Salote's 'dennum'


Salote's 'dennum'

Lice Movono-Rova
Friday, September 06, 2013

MOST people approach 40 with their lives pretty much set by the circumstances around them. Whether it be the result of proper planning or coincidence, most of us approach our fourth decade on earth making good with what life has dealt us but not Salote Usumaki Streil.

The 38-year-old mother of two grew up with a love for the arts. While growing up in Papua New Guinea, Salote's father noticed her drawing skills and encouraged her to enter a local competition and she took out honours in the junior category.

"By the age of eight my father had noticed that I had a flair for colouring and sketching, he encouraged me to join an art competition in PNG where I won the junior category," Salote said.

"My love of art grew from there, I wanted to be a portrait artist initially, and didn't pursue this."

She said this was because there wasn't an art school I could go to in Fiji so she instead pursued her love for books and became a librarian.

Salote worked for a few years with the Forestry Department in Fiji and moved to Australia in 2008.

In between her career as a librarian, several opportunities to explore her love for art and design cropped up and Salote made good of them. In 2006 she responded to a newspaper story about the need for local artists to participate at the Melanesian Arts Festival.

"I entered and won the Emerging Talent of the year 2006 and Bridal Category."

Although she had been a librarian for most of her professional life, fashion remained a priority for Salote so when her family emigrated to Australia in 2008 she enrolled at the Kangan Institute Melbourne to study fashion.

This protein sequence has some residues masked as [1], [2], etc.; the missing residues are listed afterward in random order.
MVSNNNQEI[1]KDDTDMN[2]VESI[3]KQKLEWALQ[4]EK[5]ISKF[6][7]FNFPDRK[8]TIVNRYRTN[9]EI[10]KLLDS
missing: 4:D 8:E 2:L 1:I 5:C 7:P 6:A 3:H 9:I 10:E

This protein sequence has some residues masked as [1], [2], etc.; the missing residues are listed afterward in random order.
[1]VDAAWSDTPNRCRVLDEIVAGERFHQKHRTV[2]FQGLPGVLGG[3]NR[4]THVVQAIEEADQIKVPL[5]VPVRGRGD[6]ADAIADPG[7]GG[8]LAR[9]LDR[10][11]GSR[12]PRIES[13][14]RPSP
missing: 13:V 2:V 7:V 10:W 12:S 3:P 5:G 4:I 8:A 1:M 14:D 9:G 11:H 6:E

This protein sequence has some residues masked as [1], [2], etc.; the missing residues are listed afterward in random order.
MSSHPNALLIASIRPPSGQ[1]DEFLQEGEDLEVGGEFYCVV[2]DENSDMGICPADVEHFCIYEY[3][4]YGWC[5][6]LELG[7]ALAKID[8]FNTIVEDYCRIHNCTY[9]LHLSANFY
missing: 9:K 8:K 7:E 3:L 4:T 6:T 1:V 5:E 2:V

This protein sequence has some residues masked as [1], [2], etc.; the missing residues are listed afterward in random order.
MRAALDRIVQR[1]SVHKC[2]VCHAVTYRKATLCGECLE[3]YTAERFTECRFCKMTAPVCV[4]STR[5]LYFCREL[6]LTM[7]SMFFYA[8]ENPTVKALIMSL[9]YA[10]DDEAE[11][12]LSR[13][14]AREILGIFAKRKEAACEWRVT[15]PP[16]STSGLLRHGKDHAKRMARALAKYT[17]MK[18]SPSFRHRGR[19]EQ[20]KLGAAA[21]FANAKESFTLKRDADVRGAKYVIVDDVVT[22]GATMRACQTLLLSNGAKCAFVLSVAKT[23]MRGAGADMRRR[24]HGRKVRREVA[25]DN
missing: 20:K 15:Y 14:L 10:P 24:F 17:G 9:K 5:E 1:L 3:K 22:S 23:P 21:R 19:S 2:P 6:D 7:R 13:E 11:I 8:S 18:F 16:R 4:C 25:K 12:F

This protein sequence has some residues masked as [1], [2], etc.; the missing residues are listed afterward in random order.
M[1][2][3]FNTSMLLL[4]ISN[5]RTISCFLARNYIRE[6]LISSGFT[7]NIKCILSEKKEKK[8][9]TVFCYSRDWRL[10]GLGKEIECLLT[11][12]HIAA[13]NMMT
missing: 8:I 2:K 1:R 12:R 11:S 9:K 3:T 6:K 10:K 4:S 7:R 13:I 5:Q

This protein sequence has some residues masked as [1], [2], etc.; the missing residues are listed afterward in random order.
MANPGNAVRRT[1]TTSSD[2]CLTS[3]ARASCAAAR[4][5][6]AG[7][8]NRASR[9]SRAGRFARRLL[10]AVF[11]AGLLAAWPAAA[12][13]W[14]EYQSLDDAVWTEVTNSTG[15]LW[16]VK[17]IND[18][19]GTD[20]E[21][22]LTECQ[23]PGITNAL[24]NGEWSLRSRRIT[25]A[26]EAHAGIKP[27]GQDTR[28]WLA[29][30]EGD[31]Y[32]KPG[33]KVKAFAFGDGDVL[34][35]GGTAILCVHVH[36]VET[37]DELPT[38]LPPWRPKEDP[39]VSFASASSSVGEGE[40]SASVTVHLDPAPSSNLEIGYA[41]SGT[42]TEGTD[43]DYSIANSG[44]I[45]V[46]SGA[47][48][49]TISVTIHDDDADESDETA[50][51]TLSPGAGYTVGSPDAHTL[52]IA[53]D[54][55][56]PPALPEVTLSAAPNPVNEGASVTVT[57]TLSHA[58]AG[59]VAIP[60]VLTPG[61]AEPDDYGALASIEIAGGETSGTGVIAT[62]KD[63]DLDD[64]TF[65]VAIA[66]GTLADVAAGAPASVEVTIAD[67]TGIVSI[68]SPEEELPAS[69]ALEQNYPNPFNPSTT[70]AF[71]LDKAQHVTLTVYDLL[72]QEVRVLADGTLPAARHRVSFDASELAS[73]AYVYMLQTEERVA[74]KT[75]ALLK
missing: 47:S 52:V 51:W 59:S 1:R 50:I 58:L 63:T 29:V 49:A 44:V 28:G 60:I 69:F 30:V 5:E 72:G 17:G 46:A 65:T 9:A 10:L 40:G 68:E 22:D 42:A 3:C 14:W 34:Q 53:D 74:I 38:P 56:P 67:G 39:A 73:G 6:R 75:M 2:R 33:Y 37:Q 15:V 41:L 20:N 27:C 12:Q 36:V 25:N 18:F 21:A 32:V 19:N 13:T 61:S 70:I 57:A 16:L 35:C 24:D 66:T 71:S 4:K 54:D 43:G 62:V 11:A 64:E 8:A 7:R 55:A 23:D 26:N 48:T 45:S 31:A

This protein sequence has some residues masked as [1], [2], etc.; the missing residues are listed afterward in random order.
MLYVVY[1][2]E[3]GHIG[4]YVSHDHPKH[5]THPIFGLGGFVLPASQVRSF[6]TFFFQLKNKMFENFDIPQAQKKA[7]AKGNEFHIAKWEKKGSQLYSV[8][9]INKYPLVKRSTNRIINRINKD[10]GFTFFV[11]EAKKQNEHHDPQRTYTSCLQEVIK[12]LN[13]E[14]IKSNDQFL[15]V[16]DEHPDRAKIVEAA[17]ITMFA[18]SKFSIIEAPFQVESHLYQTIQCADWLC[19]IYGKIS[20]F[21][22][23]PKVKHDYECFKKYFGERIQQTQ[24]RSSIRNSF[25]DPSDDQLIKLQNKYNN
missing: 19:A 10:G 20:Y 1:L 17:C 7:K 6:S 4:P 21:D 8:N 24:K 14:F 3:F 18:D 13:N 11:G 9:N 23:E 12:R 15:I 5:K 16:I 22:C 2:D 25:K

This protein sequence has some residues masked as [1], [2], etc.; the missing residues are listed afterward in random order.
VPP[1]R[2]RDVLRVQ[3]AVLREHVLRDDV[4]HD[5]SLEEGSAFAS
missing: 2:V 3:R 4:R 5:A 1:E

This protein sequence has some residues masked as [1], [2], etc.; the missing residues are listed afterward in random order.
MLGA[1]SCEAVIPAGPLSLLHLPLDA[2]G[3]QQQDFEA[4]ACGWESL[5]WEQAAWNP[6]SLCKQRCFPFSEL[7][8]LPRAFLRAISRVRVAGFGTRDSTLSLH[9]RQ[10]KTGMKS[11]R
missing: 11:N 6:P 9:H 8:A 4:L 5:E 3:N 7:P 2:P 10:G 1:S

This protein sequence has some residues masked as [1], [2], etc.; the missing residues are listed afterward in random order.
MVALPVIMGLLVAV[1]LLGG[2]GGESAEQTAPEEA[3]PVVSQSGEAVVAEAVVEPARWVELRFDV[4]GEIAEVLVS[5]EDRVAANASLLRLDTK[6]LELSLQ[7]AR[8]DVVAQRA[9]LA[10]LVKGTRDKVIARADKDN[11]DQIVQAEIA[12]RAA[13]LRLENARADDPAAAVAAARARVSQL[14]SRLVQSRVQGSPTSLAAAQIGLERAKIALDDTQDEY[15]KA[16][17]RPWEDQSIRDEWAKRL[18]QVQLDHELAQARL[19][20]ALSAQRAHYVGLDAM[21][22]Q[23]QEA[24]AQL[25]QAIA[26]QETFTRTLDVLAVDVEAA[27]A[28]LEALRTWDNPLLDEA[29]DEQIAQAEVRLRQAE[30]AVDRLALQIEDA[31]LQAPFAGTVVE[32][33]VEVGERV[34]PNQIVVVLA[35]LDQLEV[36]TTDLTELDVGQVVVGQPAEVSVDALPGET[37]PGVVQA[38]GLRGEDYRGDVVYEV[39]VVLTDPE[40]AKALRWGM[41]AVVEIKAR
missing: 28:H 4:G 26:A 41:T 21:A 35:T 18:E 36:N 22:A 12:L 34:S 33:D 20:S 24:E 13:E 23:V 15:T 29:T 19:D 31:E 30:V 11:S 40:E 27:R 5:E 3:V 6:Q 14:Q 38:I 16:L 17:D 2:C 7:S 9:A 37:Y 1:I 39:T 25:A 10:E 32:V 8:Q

"In my second year I won third place in the Evening Category and in the same year I also won two industrial prizes for the Textile Institute Southern Australian Section Awards on Textiles," Salote said.

Earlier this year Salote got to know Ellen Whippy-Knight, the managing director of Fiji Fashion Week who had moved back to Australia last December after five years of living full-time in Fiji.

Ellen found out how advanced this young Fijian mum's design skills were and thought her story may be an illustration to designers here of how far one could go if they had a passion for the creative arts.

"As I came to Australia, I have evolved in terms of design by studying work by influential artists, architects of the 20th century, and have been enormously encouraged by teachers in design, millinery etc.

"My present work is greatly influenced by Spanish Artist Joan Miro, in terms of colour boldness and also my personal style which is young and edgy," Salote said.

"I entered the MHCC FJFW 2013 so that I can gain some exposure on the work that I do as a designer. My main aim is to be able to get work with a designer or business who is interested in sustainable fashion and the younger market."

Salote enters the Kookai Emerging Designers Category of the MHCC Fiji Fashion Week 2013 with a collection titled "Dennum" , a play on the word "denim".

Denim or dungaree cloth is a type of fabric originally made in a place called Nimes in France and was made famous by Jacob Davis and Levi Strauss in 1873 who designed pants out of the fabric and called it jeans.

Originally designed for cowboys, jeans became popular among teenagers. In the 1950s historic brands like Levi's and Lee have made the clothing item a "staple" of fashion.